The Musicians From The British Invasion You’ve Yet To Meet

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We thought you would be interested in a review on some of the other British Invasion favorites, even though you are probably well aware of what happened to the Beatles and the Rolling Stones during the previous 50 years. We’ve provided some history on the following significant performers welcomed to America during that thrilling era for those of you who weren’t around in ’64.

 

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Herman’s Hermits

Peter Noone, the main vocalist and child actor of Herman’s Hermits, was just 15 when they scored their first hit after forming in April 1964 in Manchester, England. One of their best-selling albums was “Mrs. Trevor Peacock’s “Brown, You’ve Got a Lovely Daughter,” Murray/”Henry Weston’s I’m VIII, I Am,” Gerry Goffin/Carole King’s “I’m Into Something Good,” and Carole King’s “Silhouettes” (Frank C. Slay Jr. and Bob Crewe). Peter Noone, Barry Whitwam, Derek Leckenby, Karl Greene, and Keith Hopwood made comprised the initial ensemble.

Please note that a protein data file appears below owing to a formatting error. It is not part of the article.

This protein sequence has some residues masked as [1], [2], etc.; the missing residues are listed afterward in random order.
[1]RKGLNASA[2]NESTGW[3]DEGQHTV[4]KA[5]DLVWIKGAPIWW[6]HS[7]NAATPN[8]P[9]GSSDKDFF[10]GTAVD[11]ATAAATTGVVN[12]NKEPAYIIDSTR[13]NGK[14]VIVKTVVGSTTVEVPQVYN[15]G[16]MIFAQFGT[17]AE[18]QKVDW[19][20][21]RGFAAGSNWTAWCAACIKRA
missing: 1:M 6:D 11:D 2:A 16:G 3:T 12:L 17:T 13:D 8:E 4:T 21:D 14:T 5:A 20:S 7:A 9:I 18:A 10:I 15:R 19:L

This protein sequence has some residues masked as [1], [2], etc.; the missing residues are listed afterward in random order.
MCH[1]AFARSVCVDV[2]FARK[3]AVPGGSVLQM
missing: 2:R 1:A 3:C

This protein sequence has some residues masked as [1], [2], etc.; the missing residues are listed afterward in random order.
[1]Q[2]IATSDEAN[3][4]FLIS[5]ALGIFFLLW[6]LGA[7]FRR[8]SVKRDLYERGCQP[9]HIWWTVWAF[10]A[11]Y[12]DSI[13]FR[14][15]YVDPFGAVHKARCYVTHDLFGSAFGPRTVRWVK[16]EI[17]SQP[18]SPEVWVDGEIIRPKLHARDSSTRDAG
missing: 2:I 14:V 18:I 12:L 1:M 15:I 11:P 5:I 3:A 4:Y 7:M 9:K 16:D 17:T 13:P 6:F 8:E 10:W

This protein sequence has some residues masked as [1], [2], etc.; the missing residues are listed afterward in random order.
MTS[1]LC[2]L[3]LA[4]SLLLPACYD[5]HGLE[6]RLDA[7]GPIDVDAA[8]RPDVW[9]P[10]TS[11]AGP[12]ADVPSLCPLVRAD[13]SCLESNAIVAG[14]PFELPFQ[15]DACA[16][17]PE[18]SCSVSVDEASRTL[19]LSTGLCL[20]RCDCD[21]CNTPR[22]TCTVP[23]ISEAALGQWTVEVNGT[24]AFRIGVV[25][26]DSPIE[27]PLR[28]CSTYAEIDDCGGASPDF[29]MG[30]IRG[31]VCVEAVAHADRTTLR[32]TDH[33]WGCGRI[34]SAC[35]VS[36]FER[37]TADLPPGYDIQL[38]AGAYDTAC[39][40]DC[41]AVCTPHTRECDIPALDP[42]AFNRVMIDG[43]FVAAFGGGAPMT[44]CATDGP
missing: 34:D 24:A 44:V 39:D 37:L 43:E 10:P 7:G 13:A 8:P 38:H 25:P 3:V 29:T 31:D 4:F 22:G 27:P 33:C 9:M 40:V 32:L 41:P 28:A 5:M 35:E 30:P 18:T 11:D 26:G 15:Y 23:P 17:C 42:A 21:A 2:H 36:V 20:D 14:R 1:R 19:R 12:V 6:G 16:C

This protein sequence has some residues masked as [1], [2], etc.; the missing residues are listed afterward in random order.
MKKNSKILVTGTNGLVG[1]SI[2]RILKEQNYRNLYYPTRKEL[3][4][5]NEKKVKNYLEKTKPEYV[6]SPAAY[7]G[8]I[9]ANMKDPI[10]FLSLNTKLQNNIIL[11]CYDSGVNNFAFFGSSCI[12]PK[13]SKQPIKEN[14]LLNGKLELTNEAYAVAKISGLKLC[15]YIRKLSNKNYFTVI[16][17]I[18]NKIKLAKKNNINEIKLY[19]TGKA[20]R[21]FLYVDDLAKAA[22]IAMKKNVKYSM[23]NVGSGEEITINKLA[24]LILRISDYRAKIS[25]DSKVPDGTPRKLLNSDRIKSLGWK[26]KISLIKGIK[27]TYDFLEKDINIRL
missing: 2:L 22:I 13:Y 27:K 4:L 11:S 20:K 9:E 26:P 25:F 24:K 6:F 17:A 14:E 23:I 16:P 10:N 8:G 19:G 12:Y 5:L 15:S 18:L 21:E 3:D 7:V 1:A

Peter and Gordon

Due to their beautiful harmonies, Peter Asher and Gordon Waller were generally referred to as Britain’s Everly Brothers. Paul McCartney’s “A World Without Love,” which Peter and Gordon released in the springtime of 1964, became the first non-Beatles top 1 song of the British Invasion. Del Shannon’s “I Go to Pieces,” Phil Spector’s “To Know You is to Love You,” Paul McCartney’s “Woman,” Buddy Holly and Norman Petty’s “True Love Ways,” and Del Shannon’s “I Don’t Want to See You Again” were a few of the hits (John Lennon-Paul McCartney). Gordon and Peter both contributed writing, usually b-sides. Four years later, they broke up.

 

Gerry and the Pacemakers